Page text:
The Practicality of CaCl – A Test Message That Will Self-Destruct
Building contractors and flooring installers most often choose one of two methods to test for moisture in concrete slabs: either the calcium chloride (CaCl) test or the relative humidity (RH) test. ASTM International, which publishes technical standards for a wide range of materials, has developed standards for both tests. That doesn’t mean the two methods are equally suitable for testing concrete moisture.
ASTM F1869 is one of the standardized methodologies for moisture testing. This method relies on the use of anhydrous CaCl crystals. It is an approach that dates back to the 1940s, but it has no verifiable scientific basis. It is used primarily in the United States and not in other countries.
ASTM F2170 is another ASTM standard for evaluating the moisture condition of the concrete. It recognizes in-situ RH testing as a viable method for determining the readiness of a concrete slab. Unlike the CaCl test, its scientific basis is clear, in part because of many years of research regarding the most appropriate depth at which to take RH measurements.
Differences in Method
The two testing methods are quite different from one another. The CaCl test measures a moisture vapor emission rate (MVER), expressed in pounds, that indicates how much moisture is released from 1,000 square feet of the concrete slab over a 24-hour period. It is important to realize that the anhydrous CaCl test is a surface-based assessment of concrete moisture. It is sensitive to ambient conditions and does not necessarily provide an indication of the moisture condition deeper within the slab. Although ASTM F1869 recognizes CaCl testing, ASTM International has disallowed this test for lightweight concrete (see rhspec.com).
In contrast, the RH test is specifically designed to assess the amount of moisture deeper inside the concrete slab. This is expressed as a percentage of the RH. In situ RH probes are inserted into holes drilled to a specified depth (20% to 40%) of the slab. The probes’ measurements provide a fast quantitative assessment of the overall moisture condition of the slab. In 2002, ASTM International acknowledged the integrity of RH testing by developing the ASTM F2170 standard.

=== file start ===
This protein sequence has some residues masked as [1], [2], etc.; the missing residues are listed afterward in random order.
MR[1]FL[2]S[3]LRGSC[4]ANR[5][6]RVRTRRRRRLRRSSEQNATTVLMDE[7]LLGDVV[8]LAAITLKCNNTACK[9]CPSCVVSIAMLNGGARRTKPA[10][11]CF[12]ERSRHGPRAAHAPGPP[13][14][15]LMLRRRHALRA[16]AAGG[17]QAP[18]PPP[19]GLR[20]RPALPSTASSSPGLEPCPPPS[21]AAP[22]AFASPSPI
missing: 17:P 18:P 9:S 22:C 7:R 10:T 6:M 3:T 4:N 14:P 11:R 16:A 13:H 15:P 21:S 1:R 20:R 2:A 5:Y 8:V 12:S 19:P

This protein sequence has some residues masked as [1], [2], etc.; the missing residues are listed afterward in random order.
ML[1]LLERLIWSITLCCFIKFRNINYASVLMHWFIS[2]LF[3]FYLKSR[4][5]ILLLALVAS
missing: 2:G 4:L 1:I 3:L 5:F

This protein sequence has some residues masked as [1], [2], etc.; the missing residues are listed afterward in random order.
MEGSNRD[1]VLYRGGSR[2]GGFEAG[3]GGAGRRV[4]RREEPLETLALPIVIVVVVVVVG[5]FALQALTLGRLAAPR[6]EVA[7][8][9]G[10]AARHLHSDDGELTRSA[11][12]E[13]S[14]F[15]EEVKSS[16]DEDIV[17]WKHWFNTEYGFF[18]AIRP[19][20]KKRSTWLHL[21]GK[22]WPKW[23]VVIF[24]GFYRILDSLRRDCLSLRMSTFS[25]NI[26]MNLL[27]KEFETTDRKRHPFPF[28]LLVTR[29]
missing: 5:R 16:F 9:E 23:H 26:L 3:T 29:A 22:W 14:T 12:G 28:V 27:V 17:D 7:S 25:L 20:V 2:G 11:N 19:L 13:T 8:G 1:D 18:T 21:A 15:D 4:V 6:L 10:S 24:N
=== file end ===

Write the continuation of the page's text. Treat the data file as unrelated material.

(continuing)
Differences in Materials
Builders and flooring installers should also consider the significant differences in materials used in the two test procedures. The CaCl test kit contains a salt or other anhydrous mixture, which absorbs water vapor after being placed on the surface of a concrete slab. Due to this absorption of moisture, the anhydrous CaCl salts are effectively “destroyed” and cannot be used for subsequent measurements.
RH testing, on the other hand, uses probes that contain RH sensors. These are placed in holes drilled for the specific purpose of assessing the moisture condition of the concrete slab. The RH sensors may be either single-use or reusable, but regardless of which type, they are designed for taking multiple RH readings at each test hole. Contractors, as well as inspectors, have the ability to repeat – and repeat and repeat and repeat – RH testing at every location where the RH probes are installed.
Differences in Cost Effectiveness
This fact contributes to differences in costs. Both CaCl and RH test kits come with all the necessary materials. However, materials in the anhydrous CaCl test kit must be discarded after each test procedure has been completed. An additional material cost is incurred each time the CaCl test is performed or repeated. Because RH tests can be performed repeatedly at each test location using the same probes, obtaining additional measurements does not require any additional cost in materials.
Overall, we have found that RH testing using the Wagner Meters Rapid RH® kits saves on the cost of moisture testing, especially when considering the total cost of both materials and labor (see companion article). And because it is fast and convenient to use Rapid RH® Smart Sensors when getting repeat measurements at each test location on the site, it is extremely easy to gain a clear picture of the changing moisture condition of the slab over time. This may be especially valuable when testing moisture at large commercial construction projects.
Unlike CaCl, RH testing produces a message that will not self-destruct once complete.
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